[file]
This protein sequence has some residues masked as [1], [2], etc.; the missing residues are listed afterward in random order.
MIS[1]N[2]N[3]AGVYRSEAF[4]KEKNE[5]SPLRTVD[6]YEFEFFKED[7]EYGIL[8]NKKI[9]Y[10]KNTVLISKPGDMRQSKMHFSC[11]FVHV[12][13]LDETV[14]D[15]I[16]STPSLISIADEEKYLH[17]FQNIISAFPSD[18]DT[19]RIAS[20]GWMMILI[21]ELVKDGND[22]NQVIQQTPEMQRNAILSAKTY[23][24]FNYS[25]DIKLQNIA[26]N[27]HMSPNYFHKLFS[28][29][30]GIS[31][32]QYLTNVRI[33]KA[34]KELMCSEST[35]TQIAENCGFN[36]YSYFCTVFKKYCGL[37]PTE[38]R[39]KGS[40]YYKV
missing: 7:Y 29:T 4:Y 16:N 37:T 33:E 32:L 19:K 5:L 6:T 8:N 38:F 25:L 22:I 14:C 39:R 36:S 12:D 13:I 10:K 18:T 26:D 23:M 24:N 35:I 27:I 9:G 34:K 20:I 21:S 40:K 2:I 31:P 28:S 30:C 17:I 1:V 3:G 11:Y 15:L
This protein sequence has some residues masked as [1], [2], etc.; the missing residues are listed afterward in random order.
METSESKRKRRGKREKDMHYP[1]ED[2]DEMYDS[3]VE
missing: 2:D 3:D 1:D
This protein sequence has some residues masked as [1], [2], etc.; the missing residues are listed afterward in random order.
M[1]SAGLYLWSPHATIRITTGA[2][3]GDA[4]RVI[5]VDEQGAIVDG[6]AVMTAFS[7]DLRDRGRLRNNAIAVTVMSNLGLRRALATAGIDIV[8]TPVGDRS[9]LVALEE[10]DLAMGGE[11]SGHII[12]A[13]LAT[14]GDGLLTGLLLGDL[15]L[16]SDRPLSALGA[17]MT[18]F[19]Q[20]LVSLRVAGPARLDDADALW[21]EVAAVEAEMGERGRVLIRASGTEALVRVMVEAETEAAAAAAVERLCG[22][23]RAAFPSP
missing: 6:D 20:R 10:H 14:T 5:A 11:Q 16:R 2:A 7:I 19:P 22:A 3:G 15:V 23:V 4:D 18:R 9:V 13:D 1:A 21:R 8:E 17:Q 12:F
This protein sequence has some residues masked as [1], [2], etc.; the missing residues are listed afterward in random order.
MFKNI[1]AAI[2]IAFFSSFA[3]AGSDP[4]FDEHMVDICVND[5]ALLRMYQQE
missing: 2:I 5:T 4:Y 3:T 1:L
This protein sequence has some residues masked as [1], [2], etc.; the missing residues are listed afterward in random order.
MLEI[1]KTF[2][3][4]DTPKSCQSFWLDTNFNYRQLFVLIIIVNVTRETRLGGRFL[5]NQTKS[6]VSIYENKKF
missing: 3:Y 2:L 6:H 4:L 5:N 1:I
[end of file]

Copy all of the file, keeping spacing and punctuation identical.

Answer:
This protein sequence has some residues masked as [1], [2], etc.; the missing residues are listed afterward in random order.
MIS[1]N[2]N[3]AGVYRSEAF[4]KEKNE[5]SPLRTVD[6]YEFEFFKED[7]EYGIL[8]NKKI[9]Y[10]KNTVLISKPGDMRQSKMHFSC[11]FVHV[12][13]LDETV[14]D[15]I[16]STPSLISIADEEKYLH[17]FQNIISAFPSD[18]DT[19]RIAS[20]GWMMILI[21]ELVKDGND[22]NQVIQQTPEMQRNAILSAKTY[23][24]FNYS[25]DIKLQNIA[26]N[27]HMSPNYFHKLFS[28][29][30]GIS[31][32]QYLTNVRI[33]KA[34]KELMCSEST[35]TQIAENCGFN[36]YSYFCTVFKKYCGL[37]PTE[38]R[39]KGS[40]YYKV
missing: 7:Y 29:T 4:Y 16:N 37:T 33:E 32:L 19:K 5:L 6:T 8:N 38:F 25:L 22:I 14:C 39:R 36:S 12:D 13:I 10:K 18:T 26:D 23:M 24:N 35:I 27:I 9:G 34:K 20:I 21:S 40:K 2:I 31:P 28:S 30:C 17:I 1:V 3:G 11:Y 15:L
This protein sequence has some residues masked as [1], [2], etc.; the missing residues are listed afterward in random order.
METSESKRKRRGKREKDMHYP[1]ED[2]DEMYDS[3]VE
missing: 2:D 3:D 1:D
This protein sequence has some residues masked as [1], [2], etc.; the missing residues are listed afterward in random order.
M[1]SAGLYLWSPHATIRITTGA[2][3]GDA[4]RVI[5]VDEQGAIVDG[6]AVMTAFS[7]DLRDRGRLRNNAIAVTVMSNLGLRRALATAGIDIV[8]TPVGDRS[9]LVALEE[10]DLAMGGE[11]SGHII[12]A[13]LAT[14]GDGLLTGLLLGDL[15]L[16]SDRPLSALGA[17]MT[18]F[19]Q[20]LVSLRVAGPARLDDADALW[21]EVAAVEAEMGERGRVLIRASGTEALVRVMVEAETEAAAAAAVERLCG[22][23]RAAFPSP
missing: 6:D 20:R 10:H 14:T 5:A 11:Q 16:R 2:A 7:I 19:P 22:A 3:G 15:V 23:V 4:D 18:R 9:V 13:D 1:A 21:R 8:E 17:Q 12:F
This protein sequence has some residues masked as [1], [2], etc.; the missing residues are listed afterward in random order.
MFKNI[1]AAI[2]IAFFSSFA[3]AGSDP[4]FDEHMVDICVND[5]ALLRMYQQE
missing: 2:I 5:T 4:Y 3:T 1:L
This protein sequence has some residues masked as [1], [2], etc.; the missing residues are listed afterward in random order.
MLEI[1]KTF[2][3][4]DTPKSCQSFWLDTNFNYRQLFVLIIIVNVTRETRLGGRFL[5]NQTKS[6]VSIYENKKF
missing: 3:Y 2:L 6:H 4:L 5:N 1:I